Sexual assault has reached seemingly epidemic levels. Previous reporting technologies, with their inherent flaws of human bias and error, not to mention political interference, have made it difficult to discern whether more incidents occur today, or past reporting procedures just failed to represent the magnitude of the problem.

Choosing to come forward to report sexual harassment or assault is fraught with danger: Victims risk having their reputation shredded and many feel victimized all over again by the very system intended to bring them justice. There is room for improvement in the way we manage reports of sexual crimes.

Enter blockchain. While some people have yet to hear of the term, and those who have often think of it in conjunction with cryptocurrency, the technology has the potential to do so much more. It allows a permanent, secure, and immutable record of reports of victimization that can help law enforcement bring perps to justice. More importantly, it provides a safe, anonymous method for victims to report crimes against them free from fear of retaliation.

What Is Blockchain Technology?

blockchain and sexual assault

Begin thinking of blockchain technology as more like a textbook than a website, even though programs based on it are internet-based. When someone purchases a biology text, for example, the book in their hands contains the exact words as every other one in the class. The same with novels: The copy of “The Parable of the Sower” sitting on Bob’s shelf reads the same as the copy Chrissie has on her coffee table.

Blockchain works the same way: The information that is posted is not only encrypted, but it also shares no one landing space on the web. It exists in the same form in more than one server. The information shared via blockchain creates a permanent record of events no other individual can come along and edit.

This is why blockchain works for cryptocurrency: The value arises not from any given printing press, but its independent value across the web. With all due apologies to Gertrude Stein, a bitcoin is a bitcoin is a bitcoin!

Blockchain preserves information in an even more pure form than books, however. When a textbook is published, various writers, editors, and other staff can collaborate to create the finished product. With blockchain, the individual maintains full ownership over what they report, and outside parties cannot edit or change their account.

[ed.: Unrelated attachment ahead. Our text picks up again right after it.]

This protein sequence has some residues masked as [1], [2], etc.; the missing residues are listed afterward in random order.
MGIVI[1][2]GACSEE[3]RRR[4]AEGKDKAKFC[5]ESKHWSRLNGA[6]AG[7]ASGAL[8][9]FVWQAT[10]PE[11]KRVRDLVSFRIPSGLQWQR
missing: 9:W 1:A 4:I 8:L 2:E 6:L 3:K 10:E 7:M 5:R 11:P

How Blockchain Can Help Survivors Of Sexual Crimes

Given the way blockchain creates an immutable record preserved in multiple locations, the implications for reporting sexual harassment and abuse become clear. One significant advantage is it allows victims of harassment, abuse, and assault an anonymous way to report the crime. Sex crimes can create a great deal of shame for a victim, and coming forward publicly can cause ramifications in both their personal and professional lives.

Sexual crimes are far from rare. Approximately one out of every six women will fall victim to a rape attempt, and one in every four girls will be abused before age 18. While men suffer abuse slightly less often, they nevertheless fall prey as well — and often suffer in silence out of shame.

Both men and women experience stigma after an assault, and men often hesitate even more than women to report, feeling they should have been “tough” enough to ward off such a crime. Blockchain offers a way around the stigma. Plus, as many victims fear their assailants may retaliate against them or those they love for reporting, blockchain provides a way for them to do so with zero way for anyone to learn their identities.

Blockchain offers law enforcement a way to track suspects and observe patterns of reported behavior. While multiple court battles will no doubt rage in the near future over the use of such technology to prosecute suspected rapists and other sex criminals, the technology offers major insights into the number of victims reporting infractions perpetrated by the same individual.

It’s hard not to wonder, for example, how differently the recent Supreme Court confirmation of Justice Brent Kavanaugh may have gone had blockchain technology existed when Dr. Christine Blasey-Ford and other women endured their assaults.

Limits Of The Technology

As useful as blockchain is for victims of assault and those who hope to help them, the technology does have its limitations. For example, apps like LegalFling allow users to consent to a specific sexual act at a given time. However, swiping to consent to one act does not mean the individual cannot later withdraw it, nor does one swipe allow for ongoing sexual contact.

Likewise, while blockchain preserves accounts in an unchangeable fashion, the potential for false reporting exists. Should law enforcement begin utilizing the blockchain to hunt down suspected perpetrators, they could risk following more false leads since technology can be hacked and infiltrated. While false reporting remains rare, the very anonymity that keeps victims safe potentially could create new problems in this case.

Blockchain: A Useful Tool, But Not a Cure-All

Blockchain may offer a safe, anonymous way for victims of sex crimes to record their experiences in a way that will remain unedited by others. It allows them to find support, and it may let law enforcement track suspects and study behavioral patterns. However, to address the reality of sexual assault, abuse, and harassment in a meaningful way that prevents future crimes, education remains a top priority.

Kate Harveston
Kate Harveston is a freelance writer from Pennsylvania. She mainly writes about legal issues and the political realm, but her work has covered a wide range of topics. If you like her writing, you can follow her on Twitter or subscribe to her blog,